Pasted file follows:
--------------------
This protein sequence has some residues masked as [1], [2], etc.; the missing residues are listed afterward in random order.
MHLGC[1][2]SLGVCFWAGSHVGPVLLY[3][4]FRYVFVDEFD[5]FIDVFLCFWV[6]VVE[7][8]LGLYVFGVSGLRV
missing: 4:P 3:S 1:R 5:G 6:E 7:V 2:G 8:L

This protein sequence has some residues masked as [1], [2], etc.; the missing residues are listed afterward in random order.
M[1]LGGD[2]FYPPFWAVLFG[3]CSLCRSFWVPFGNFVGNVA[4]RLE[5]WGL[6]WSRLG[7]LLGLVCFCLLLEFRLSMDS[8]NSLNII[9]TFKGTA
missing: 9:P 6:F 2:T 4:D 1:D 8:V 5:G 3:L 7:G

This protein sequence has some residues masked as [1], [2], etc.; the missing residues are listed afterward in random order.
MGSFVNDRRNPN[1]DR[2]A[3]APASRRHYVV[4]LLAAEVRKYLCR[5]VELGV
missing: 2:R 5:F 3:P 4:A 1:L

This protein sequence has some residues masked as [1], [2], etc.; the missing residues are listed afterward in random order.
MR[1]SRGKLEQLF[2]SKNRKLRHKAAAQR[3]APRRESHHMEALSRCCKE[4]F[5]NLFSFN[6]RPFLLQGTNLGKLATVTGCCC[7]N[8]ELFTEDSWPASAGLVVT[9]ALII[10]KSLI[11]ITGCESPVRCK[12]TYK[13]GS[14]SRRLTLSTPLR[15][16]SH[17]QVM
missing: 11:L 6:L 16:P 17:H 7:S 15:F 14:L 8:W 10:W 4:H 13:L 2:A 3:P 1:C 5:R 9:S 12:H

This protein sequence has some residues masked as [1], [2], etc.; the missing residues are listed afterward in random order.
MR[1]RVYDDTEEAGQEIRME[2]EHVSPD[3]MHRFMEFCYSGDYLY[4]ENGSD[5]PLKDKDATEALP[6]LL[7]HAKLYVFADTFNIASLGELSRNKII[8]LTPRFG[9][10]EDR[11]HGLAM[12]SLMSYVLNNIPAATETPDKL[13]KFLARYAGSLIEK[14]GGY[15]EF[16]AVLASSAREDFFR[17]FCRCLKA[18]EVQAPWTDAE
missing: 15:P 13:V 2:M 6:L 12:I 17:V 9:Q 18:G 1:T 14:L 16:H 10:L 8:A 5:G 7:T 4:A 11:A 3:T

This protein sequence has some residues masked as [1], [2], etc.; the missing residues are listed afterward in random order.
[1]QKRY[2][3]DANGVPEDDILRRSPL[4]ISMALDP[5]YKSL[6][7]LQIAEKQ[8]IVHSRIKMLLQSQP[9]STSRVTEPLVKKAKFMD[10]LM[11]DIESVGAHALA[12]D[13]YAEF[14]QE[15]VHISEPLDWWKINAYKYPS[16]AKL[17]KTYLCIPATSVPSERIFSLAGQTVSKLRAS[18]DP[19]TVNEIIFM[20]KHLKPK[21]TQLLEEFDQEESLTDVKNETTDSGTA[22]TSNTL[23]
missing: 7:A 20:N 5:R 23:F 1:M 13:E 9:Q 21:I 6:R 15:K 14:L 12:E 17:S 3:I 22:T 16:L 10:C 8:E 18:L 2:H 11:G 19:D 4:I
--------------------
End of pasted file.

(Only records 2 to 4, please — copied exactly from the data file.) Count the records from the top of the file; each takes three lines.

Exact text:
This protein sequence has some residues masked as [1], [2], etc.; the missing residues are listed afterward in random order.
M[1]LGGD[2]FYPPFWAVLFG[3]CSLCRSFWVPFGNFVGNVA[4]RLE[5]WGL[6]WSRLG[7]LLGLVCFCLLLEFRLSMDS[8]NSLNII[9]TFKGTA
missing: 9:P 6:F 2:T 4:D 1:D 8:V 5:G 3:L 7:G

This protein sequence has some residues masked as [1], [2], etc.; the missing residues are listed afterward in random order.
MGSFVNDRRNPN[1]DR[2]A[3]APASRRHYVV[4]LLAAEVRKYLCR[5]VELGV
missing: 2:R 5:F 3:P 4:A 1:L

This protein sequence has some residues masked as [1], [2], etc.; the missing residues are listed afterward in random order.
MR[1]SRGKLEQLF[2]SKNRKLRHKAAAQR[3]APRRESHHMEALSRCCKE[4]F[5]NLFSFN[6]RPFLLQGTNLGKLATVTGCCC[7]N[8]ELFTEDSWPASAGLVVT[9]ALII[10]KSLI[11]ITGCESPVRCK[12]TYK[13]GS[14]SRRLTLSTPLR[15][16]SH[17]QVM
missing: 11:L 6:L 16:P 17:H 7:S 15:F 14:L 8:W 10:W 4:H 13:L 2:A 3:P 1:C 5:R 9:S 12:H